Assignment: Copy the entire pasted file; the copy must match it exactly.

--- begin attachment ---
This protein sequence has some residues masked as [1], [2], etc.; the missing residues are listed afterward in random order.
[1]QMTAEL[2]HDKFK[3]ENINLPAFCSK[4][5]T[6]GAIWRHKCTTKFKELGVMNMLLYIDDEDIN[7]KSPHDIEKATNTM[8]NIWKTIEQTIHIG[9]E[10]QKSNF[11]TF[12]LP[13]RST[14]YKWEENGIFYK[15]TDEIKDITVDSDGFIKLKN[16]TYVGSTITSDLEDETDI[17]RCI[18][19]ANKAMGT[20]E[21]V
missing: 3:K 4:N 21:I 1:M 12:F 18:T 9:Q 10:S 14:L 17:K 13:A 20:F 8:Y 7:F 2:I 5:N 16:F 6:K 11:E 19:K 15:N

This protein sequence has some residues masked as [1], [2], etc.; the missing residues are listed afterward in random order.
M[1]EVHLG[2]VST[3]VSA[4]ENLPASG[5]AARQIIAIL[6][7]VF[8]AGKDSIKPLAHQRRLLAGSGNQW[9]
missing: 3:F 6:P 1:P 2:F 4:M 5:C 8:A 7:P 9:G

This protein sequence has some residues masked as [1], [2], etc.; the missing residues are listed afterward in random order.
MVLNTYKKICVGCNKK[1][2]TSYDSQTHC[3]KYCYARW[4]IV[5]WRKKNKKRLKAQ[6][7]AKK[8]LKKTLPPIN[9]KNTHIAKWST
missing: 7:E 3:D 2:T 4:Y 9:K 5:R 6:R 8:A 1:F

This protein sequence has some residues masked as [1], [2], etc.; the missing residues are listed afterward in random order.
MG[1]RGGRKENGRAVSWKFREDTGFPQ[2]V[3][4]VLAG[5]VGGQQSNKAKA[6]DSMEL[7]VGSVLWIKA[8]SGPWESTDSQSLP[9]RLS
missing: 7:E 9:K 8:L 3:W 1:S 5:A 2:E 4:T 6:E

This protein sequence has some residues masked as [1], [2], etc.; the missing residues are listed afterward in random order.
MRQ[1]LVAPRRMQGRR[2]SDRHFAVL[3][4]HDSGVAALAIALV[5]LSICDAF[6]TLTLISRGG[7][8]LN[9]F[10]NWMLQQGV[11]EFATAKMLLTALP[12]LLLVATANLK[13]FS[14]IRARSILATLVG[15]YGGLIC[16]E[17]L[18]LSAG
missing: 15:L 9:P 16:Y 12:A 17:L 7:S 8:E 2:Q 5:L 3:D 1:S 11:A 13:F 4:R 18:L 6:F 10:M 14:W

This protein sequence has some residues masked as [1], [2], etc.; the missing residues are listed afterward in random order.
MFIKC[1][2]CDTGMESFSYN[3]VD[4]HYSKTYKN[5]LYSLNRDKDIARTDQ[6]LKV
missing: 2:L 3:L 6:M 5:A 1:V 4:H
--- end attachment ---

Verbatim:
This protein sequence has some residues masked as [1], [2], etc.; the missing residues are listed afterward in random order.
[1]QMTAEL[2]HDKFK[3]ENINLPAFCSK[4][5]T[6]GAIWRHKCTTKFKELGVMNMLLYIDDEDIN[7]KSPHDIEKATNTM[8]NIWKTIEQTIHIG[9]E[10]QKSNF[11]TF[12]LP[13]RST[14]YKWEENGIFYK[15]TDEIKDITVDSDGFIKLKN[16]TYVGSTITSDLEDETDI[17]RCI[18][19]ANKAMGT[20]E[21]V
missing: 3:K 4:N 21:I 1:M 12:F 18:T 9:Q 10:S 14:L 17:K 13:A 20:F 8:Y 7:F 2:I 5:N 16:F 6:K 11:E 19:K 15:N

This protein sequence has some residues masked as [1], [2], etc.; the missing residues are listed afterward in random order.
M[1]EVHLG[2]VST[3]VSA[4]ENLPASG[5]AARQIIAIL[6][7]VF[8]AGKDSIKPLAHQRRLLAGSGNQW[9]
missing: 3:F 6:P 1:P 2:F 4:M 5:C 8:A 7:P 9:G

This protein sequence has some residues masked as [1], [2], etc.; the missing residues are listed afterward in random order.
MVLNTYKKICVGCNKK[1][2]TSYDSQTHC[3]KYCYARW[4]IV[5]WRKKNKKRLKAQ[6][7]AKK[8]LKKTLPPIN[9]KNTHIAKWST
missing: 7:E 3:D 2:T 4:Y 9:K 5:R 6:R 8:A 1:F

This protein sequence has some residues masked as [1], [2], etc.; the missing residues are listed afterward in random order.
MG[1]RGGRKENGRAVSWKFREDTGFPQ[2]V[3][4]VLAG[5]VGGQQSNKAKA[6]DSMEL[7]VGSVLWIKA[8]SGPWESTDSQSLP[9]RLS
missing: 7:E 9:K 8:L 3:W 1:S 5:A 2:E 4:T 6:E

This protein sequence has some residues masked as [1], [2], etc.; the missing residues are listed afterward in random order.
MRQ[1]LVAPRRMQGRR[2]SDRHFAVL[3][4]HDSGVAALAIALV[5]LSICDAF[6]TLTLISRGG[7][8]LN[9]F[10]NWMLQQGV[11]EFATAKMLLTALP[12]LLLVATANLK[13]FS[14]IRARSILATLVG[15]YGGLIC[16]E[17]L[18]LSAG
missing: 15:L 9:P 16:Y 12:A 17:L 7:S 8:E 2:Q 5:L 3:D 1:S 11:A 13:F 4:R 18:L 6:F 10:M 14:W

This protein sequence has some residues masked as [1], [2], etc.; the missing residues are listed afterward in random order.
MFIKC[1][2]CDTGMESFSYN[3]VD[4]HYSKTYKN[5]LYSLNRDKDIARTDQ[6]LKV
missing: 2:L 3:L 6:M 5:A 1:V 4:H